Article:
Food Poisoning Ė Food Borne Parasites
We donít really think of food poisoning as a type of parasite, but there is no other way to look at it. There are over 76 million cases of food poisoning in the US every year. Some infestations last for only a day or two, others are much harder to treat, and can even be lethal.
Food poisoning is actually one of the easiest ways to tell you have been contaminated by some harmful bacteria, fungus, or other parasite. The infestation comes through improperly prepared or stored foods. For most the symptoms come and go quickly, but for others in less than peak physical condition the effects can be more dramatic. Whoís at the greatest risk: Infants, elderly, pregnant women, and those with a compromised immune system. There are thousands of deaths from food poisoning complications each year in the United States.
What is the treatment? Most of us ride it out, with that ill-feeling and a few days in bed. For more severe symptoms a trip to the doctor or emergency room may be warranted. Treatment will be dictated by the severity and cause.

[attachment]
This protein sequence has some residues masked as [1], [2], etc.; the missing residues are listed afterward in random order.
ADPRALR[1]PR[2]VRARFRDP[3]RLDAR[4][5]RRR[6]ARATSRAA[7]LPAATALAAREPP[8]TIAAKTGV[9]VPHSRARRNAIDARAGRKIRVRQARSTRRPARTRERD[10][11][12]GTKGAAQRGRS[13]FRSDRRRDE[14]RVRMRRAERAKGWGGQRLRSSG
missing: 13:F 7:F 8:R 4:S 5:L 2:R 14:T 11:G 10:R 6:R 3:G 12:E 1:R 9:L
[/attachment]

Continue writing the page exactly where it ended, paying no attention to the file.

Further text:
Botulism is one form of food poisoning that occasionally receives some media attention. In the case of botulism an antitoxin will be prescribed. This is a type of antidote to the botulism poisoning. Antibiotics are not usually helpful in treating food poisoning.
How can you prevent food poisoning?
- Wash your hands and cooking utensils with hot water and soap.
- Use a separate cutting board for meats, and clean cutting boards right away.
- Refrigerate perishables right away, and use freezer bags for transporting.
- Thoroughly cook foods, and use a meat thermometer for any foods you cook to assure the proper temperature has been reached. Beef, lamb and pork should reach 160 degrees, poultry 180 degrees.
- Donít use food past the expiration date.
- Refrigerate leftovers quickly; donít leave anything out over two hours, especially those containing mayonnaise.
- Always wash your fruits and vegetables, especially when eating them raw.